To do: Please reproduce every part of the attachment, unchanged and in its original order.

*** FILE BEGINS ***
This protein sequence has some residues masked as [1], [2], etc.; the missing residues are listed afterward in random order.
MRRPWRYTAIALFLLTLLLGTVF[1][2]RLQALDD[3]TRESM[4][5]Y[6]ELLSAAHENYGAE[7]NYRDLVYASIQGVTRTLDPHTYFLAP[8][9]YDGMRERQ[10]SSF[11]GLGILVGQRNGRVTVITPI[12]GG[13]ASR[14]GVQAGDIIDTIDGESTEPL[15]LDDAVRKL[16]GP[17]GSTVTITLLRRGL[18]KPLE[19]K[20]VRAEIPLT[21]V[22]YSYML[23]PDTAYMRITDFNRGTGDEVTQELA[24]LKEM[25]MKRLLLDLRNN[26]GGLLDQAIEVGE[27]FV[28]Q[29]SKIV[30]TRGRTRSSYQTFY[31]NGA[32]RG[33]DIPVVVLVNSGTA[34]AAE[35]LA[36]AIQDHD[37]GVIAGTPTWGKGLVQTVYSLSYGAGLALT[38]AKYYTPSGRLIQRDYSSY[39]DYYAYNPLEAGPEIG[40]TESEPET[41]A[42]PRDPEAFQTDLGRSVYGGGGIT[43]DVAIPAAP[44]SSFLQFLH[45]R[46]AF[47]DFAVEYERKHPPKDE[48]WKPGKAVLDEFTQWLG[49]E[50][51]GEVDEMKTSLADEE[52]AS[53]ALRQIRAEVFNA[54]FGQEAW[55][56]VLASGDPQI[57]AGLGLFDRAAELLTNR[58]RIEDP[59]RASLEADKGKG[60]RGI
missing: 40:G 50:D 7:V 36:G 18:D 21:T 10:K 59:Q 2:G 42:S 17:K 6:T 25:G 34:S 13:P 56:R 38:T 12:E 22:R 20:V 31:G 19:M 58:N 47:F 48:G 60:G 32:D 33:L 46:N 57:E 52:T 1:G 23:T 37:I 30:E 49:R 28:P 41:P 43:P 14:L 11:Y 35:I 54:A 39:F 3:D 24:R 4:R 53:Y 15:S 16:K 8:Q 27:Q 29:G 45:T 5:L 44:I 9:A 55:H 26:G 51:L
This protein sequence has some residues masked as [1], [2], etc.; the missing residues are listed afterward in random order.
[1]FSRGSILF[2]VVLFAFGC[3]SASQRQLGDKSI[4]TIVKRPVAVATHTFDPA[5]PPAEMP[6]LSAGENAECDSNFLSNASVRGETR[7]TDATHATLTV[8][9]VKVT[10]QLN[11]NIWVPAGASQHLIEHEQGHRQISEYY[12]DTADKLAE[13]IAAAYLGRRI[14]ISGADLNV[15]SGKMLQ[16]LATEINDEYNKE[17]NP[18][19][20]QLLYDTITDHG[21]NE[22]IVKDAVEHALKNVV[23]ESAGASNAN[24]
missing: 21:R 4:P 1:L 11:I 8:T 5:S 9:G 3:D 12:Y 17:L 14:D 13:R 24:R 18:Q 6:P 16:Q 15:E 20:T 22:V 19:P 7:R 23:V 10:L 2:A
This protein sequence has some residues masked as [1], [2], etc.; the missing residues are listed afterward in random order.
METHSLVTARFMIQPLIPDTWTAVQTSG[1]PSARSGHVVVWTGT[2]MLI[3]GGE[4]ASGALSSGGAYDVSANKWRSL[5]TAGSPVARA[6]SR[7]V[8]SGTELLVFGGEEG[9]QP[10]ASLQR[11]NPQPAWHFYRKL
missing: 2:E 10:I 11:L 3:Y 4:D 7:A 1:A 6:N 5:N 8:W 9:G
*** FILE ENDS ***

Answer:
This protein sequence has some residues masked as [1], [2], etc.; the missing residues are listed afterward in random order.
MRRPWRYTAIALFLLTLLLGTVF[1][2]RLQALDD[3]TRESM[4][5]Y[6]ELLSAAHENYGAE[7]NYRDLVYASIQGVTRTLDPHTYFLAP[8][9]YDGMRERQ[10]SSF[11]GLGILVGQRNGRVTVITPI[12]GG[13]ASR[14]GVQAGDIIDTIDGESTEPL[15]LDDAVRKL[16]GP[17]GSTVTITLLRRGL[18]KPLE[19]K[20]VRAEIPLT[21]V[22]YSYML[23]PDTAYMRITDFNRGTGDEVTQELA[24]LKEM[25]MKRLLLDLRNN[26]GGLLDQAIEVGE[27]FV[28]Q[29]SKIV[30]TRGRTRSSYQTFY[31]NGA[32]RG[33]DIPVVVLVNSGTA[34]AAE[35]LA[36]AIQDHD[37]GVIAGTPTWGKGLVQTVYSLSYGAGLALT[38]AKYYTPSGRLIQRDYSSY[39]DYYAYNPLEAGPEIG[40]TESEPET[41]A[42]PRDPEAFQTDLGRSVYGGGGIT[43]DVAIPAAP[44]SSFLQFLH[45]R[46]AF[47]DFAVEYERKHPPKDE[48]WKPGKAVLDEFTQWLG[49]E[50][51]GEVDEMKTSLADEE[52]AS[53]ALRQIRAEVFNA[54]FGQEAW[55][56]VLASGDPQI[57]AGLGLFDRAAELLTNR[58]RIEDP[59]RASLEADKGKG[60]RGI
missing: 40:G 50:D 7:V 36:G 18:D 21:T 10:K 59:Q 2:G 42:S 17:K 6:T 25:G 34:S 13:P 56:R 38:T 12:E 22:R 20:V 31:G 19:M 58:N 47:F 48:G 60:G 32:D 33:L 46:N 57:E 52:T 1:G 23:T 37:I 30:E 49:R 28:P 41:P 43:P 14:L 11:Y 35:I 54:A 39:F 3:D 24:R 4:R 53:Y 15:S 16:K 8:Q 27:Q 29:G 45:T 5:L 44:I 9:A 55:H 26:G 51:L
This protein sequence has some residues masked as [1], [2], etc.; the missing residues are listed afterward in random order.
[1]FSRGSILF[2]VVLFAFGC[3]SASQRQLGDKSI[4]TIVKRPVAVATHTFDPA[5]PPAEMP[6]LSAGENAECDSNFLSNASVRGETR[7]TDATHATLTV[8][9]VKVT[10]QLN[11]NIWVPAGASQHLIEHEQGHRQISEYY[12]DTADKLAE[13]IAAAYLGRRI[14]ISGADLNV[15]SGKMLQ[16]LATEINDEYNKE[17]NP[18][19][20]QLLYDTITDHG[21]NE[22]IVKDAVEHALKNVV[23]ESAGASNAN[24]
missing: 21:R 4:P 1:L 11:I 8:T 5:S 9:G 3:D 12:Y 17:L 14:D 13:R 24:R 18:Q 6:P 16:Q 15:E 20:T 22:V 19:P 7:R 23:V 10:L 2:A
This protein sequence has some residues masked as [1], [2], etc.; the missing residues are listed afterward in random order.
METHSLVTARFMIQPLIPDTWTAVQTSG[1]PSARSGHVVVWTGT[2]MLI[3]GGE[4]ASGALSSGGAYDVSANKWRSL[5]TAGSPVARA[6]SR[7]V[8]SGTELLVFGGEEG[9]QP[10]ASLQR[11]NPQPAWHFYRKL
missing: 2:E 10:I 11:L 3:Y 4:D 7:A 1:A 6:N 5:N 8:W 9:G